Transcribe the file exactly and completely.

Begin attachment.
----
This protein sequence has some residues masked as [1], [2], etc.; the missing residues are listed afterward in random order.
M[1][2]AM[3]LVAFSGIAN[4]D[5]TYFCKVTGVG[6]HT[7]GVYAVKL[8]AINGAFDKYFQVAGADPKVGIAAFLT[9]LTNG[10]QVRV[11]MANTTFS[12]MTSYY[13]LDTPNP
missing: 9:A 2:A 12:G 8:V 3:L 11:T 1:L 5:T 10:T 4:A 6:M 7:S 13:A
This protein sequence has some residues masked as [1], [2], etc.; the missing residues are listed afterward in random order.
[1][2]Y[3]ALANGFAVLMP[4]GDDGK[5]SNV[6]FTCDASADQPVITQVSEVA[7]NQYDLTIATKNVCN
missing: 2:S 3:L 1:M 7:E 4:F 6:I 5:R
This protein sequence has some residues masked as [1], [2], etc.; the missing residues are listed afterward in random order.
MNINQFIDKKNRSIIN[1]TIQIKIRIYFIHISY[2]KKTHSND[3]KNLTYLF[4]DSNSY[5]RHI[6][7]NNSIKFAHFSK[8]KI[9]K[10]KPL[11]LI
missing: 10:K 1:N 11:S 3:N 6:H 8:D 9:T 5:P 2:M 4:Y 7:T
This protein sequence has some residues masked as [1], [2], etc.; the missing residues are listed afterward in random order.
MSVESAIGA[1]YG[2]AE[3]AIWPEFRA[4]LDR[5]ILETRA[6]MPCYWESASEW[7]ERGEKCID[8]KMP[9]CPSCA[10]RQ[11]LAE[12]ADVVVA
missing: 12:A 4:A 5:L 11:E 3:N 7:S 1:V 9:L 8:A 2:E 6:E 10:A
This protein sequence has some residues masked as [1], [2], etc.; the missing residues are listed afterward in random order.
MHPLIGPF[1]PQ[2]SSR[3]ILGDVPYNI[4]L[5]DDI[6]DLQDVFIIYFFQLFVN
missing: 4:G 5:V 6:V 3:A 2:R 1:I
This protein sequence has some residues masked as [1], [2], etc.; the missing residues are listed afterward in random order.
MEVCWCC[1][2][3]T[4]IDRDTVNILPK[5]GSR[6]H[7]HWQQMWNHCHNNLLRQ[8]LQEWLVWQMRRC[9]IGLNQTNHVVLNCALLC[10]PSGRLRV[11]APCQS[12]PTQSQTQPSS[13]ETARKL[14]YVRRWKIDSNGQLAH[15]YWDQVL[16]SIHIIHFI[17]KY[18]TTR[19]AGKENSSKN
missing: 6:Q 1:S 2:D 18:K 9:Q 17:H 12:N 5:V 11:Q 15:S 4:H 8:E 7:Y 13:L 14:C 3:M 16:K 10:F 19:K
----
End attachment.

This protein sequence has some residues masked as [1], [2], etc.; the missing residues are listed afterward in random order.
M[1][2]AM[3]LVAFSGIAN[4]D[5]TYFCKVTGVG[6]HT[7]GVYAVKL[8]AINGAFDKYFQVAGADPKVGIAAFLT[9]LTNG[10]QVRV[11]MANTTFS[12]MTSYY[13]LDTPNP
missing: 9:A 2:A 12:G 8:V 3:L 11:T 1:L 5:T 10:T 4:A 6:M 7:S 13:A
This protein sequence has some residues masked as [1], [2], etc.; the missing residues are listed afterward in random order.
[1][2]Y[3]ALANGFAVLMP[4]GDDGK[5]SNV[6]FTCDASADQPVITQVSEVA[7]NQYDLTIATKNVCN
missing: 2:S 3:L 1:M 7:E 4:F 6:I 5:R
This protein sequence has some residues masked as [1], [2], etc.; the missing residues are listed afterward in random order.
MNINQFIDKKNRSIIN[1]TIQIKIRIYFIHISY[2]KKTHSND[3]KNLTYLF[4]DSNSY[5]RHI[6][7]NNSIKFAHFSK[8]KI[9]K[10]KPL[11]LI
missing: 10:K 1:N 11:S 3:N 6:H 8:D 9:T 5:P 2:M 4:Y 7:T
This protein sequence has some residues masked as [1], [2], etc.; the missing residues are listed afterward in random order.
MSVESAIGA[1]YG[2]AE[3]AIWPEFRA[4]LDR[5]ILETRA[6]MPCYWESASEW[7]ERGEKCID[8]KMP[9]CPSCA[10]RQ[11]LAE[12]ADVVVA
missing: 12:A 4:A 5:L 11:E 3:N 7:S 1:V 9:L 8:A 2:E 6:E 10:A
This protein sequence has some residues masked as [1], [2], etc.; the missing residues are listed afterward in random order.
MHPLIGPF[1]PQ[2]SSR[3]ILGDVPYNI[4]L[5]DDI[6]DLQDVFIIYFFQLFVN
missing: 4:G 5:V 6:V 3:A 2:R 1:I
This protein sequence has some residues masked as [1], [2], etc.; the missing residues are listed afterward in random order.
MEVCWCC[1][2][3]T[4]IDRDTVNILPK[5]GSR[6]H[7]HWQQMWNHCHNNLLRQ[8]LQEWLVWQMRRC[9]IGLNQTNHVVLNCALLC[10]PSGRLRV[11]APCQS[12]PTQSQTQPSS[13]ETARKL[14]YVRRWKIDSNGQLAH[15]YWDQVL[16]SIHIIHFI[17]KY[18]TTR[19]AGKENSSKN
missing: 6:Q 1:S 2:D 18:K 9:Q 17:H 12:N 5:V 11:Q 15:S 4:H 8:E 7:Y 13:L 14:C 3:M 16:K 10:F 19:K